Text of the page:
Introducing Fred Baxter (1908-1997)

“I am sorry at times I seem to have gone ahead of my story. I done my best for being cemetery side of 83 years.” (p.39)

Fred Baxter’s memoir, ‘Cemetery Side of 83 Years by Fred Baxter: The Life Story of a Bury St. Edmunds man’, follows the story of a working-class man throughout his life in 20th century Britain. Fred described his life as “full and varied”, as he incorporates details of childhood, to war, to marriage and family, in his personal life account.

Fred Baxter was born on 2nd May 1908 in Bury St. Edmunds, Suffolk. His mother was named Lily Baxter and the identity of Fred’s biological father remains unknown to him throughout the entirety of his life, because his mother “unfortunately got herself into trouble with a man whose family would not allow marriage” (p. 1). This resulted in Fred being unclear about his real parentage throughout childhood: “I grew up thinking my grandmother was my mother and my aunt my sister” (p.1)

One prominent theme in Fred’s memoir is childhood. Fred portrays a joyful childhood, but still reaffirms his working-class status within this: “in those days, people being poor, everything was sixpennyworth of this and that” (p.3). This small amount of money reflects how little people had. Fred attended St. Mary’s Infant School during his early years before moving to the Guildhall Feoffment, located on Bridewell Lane. As Fred delves into his past, he reveals how discipline was carried out within schools. Fred includes details like him “getting the cane” (p.3) if he “did anything wrong” (p.3), and reveals how one of his peers “was quickly hit with a lump of Plasticine” after misbehaving (p.3). As he writes about these instances of discipline, his tone is nostalgic and at times humorous. Despite the strict nature of schools, pupils still displayed great respect for teachers: “But even so we still showed respect to our headmaster and teachers in touching our caps when we saw them out of school” (p.3).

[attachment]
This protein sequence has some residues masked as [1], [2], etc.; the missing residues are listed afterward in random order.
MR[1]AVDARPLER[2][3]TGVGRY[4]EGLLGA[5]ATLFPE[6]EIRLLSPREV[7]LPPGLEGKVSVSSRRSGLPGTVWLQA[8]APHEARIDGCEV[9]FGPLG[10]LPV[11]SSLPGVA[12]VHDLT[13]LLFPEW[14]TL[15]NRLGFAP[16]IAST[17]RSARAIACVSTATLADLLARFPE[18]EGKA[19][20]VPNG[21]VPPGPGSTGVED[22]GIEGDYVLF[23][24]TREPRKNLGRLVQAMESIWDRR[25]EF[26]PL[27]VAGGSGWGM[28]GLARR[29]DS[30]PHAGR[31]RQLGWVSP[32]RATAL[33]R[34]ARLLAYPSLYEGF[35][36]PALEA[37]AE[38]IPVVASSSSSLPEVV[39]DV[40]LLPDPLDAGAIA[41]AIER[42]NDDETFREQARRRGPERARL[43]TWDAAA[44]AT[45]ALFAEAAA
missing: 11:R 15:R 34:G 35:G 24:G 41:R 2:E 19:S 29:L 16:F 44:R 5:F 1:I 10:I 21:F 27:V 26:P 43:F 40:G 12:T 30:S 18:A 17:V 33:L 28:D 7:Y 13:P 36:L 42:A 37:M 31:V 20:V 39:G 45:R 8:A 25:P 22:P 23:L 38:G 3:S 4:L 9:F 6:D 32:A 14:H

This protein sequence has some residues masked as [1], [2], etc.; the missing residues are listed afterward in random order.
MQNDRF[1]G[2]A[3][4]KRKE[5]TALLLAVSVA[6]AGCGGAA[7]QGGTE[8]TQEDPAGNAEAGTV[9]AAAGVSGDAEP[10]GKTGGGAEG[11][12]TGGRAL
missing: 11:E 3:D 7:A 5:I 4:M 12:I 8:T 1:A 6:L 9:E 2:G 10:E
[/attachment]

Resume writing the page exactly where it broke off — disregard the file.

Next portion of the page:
Although Fred worked at places such as the Buttermarket during his education, he officially left school aged 13. Fred then embarked through life weaving in and out of different jobs in multiple towns, referring to himself as being a “Jack-of-all-Trades” (p.39). Fred continuously became “unemployed once more” (p.15) throughout his life.  He also notes how after World War Two “the unemployed had a club in the building where Saxon Radio is now. Things were so bad the men played cards with match sticks” (p. 45). Fred changed job frequently but he always made sure he found employment, revealing his strong work ethic. He includes the hardships of some lines of work he endeavoured: “The ice cream job was 7 days a week and late night. The wage was commission only and not much of a married life for my wife and family” (p.29).

The title of the memoir holds greats significance in conveying Fred’s personality to the reader. He light-heartedly jokes about his old age, stating he is on the “cemetery side” of his life. This tone continues throughout the entirety of the memoir, making it pleasurable to read. In his memoir, Fred covers the whole of his life, although a larger emphasis is based on his adulthood. One quality of this memoir which I enjoy is the conversational style of Fred’s writing. At times he jumps from one anecdote to another quickly and apologises for skipping ahead of his story. This makes his writing engaging and genuine.


Work Cited:

Baxter, Fred, ‘Cemetery Side of 83 years; the life story of a Bury St. Edmunds man’, Booklet. 43pp. 1993, Burnett Collection of Working-Class Autobiography, Brunel University Library.

Images Used:

Image 1- Map of Bury St. Edmunds in 1908. Retrieved from:

Image 2- The Buttermarket in 1950. Retrieved from:

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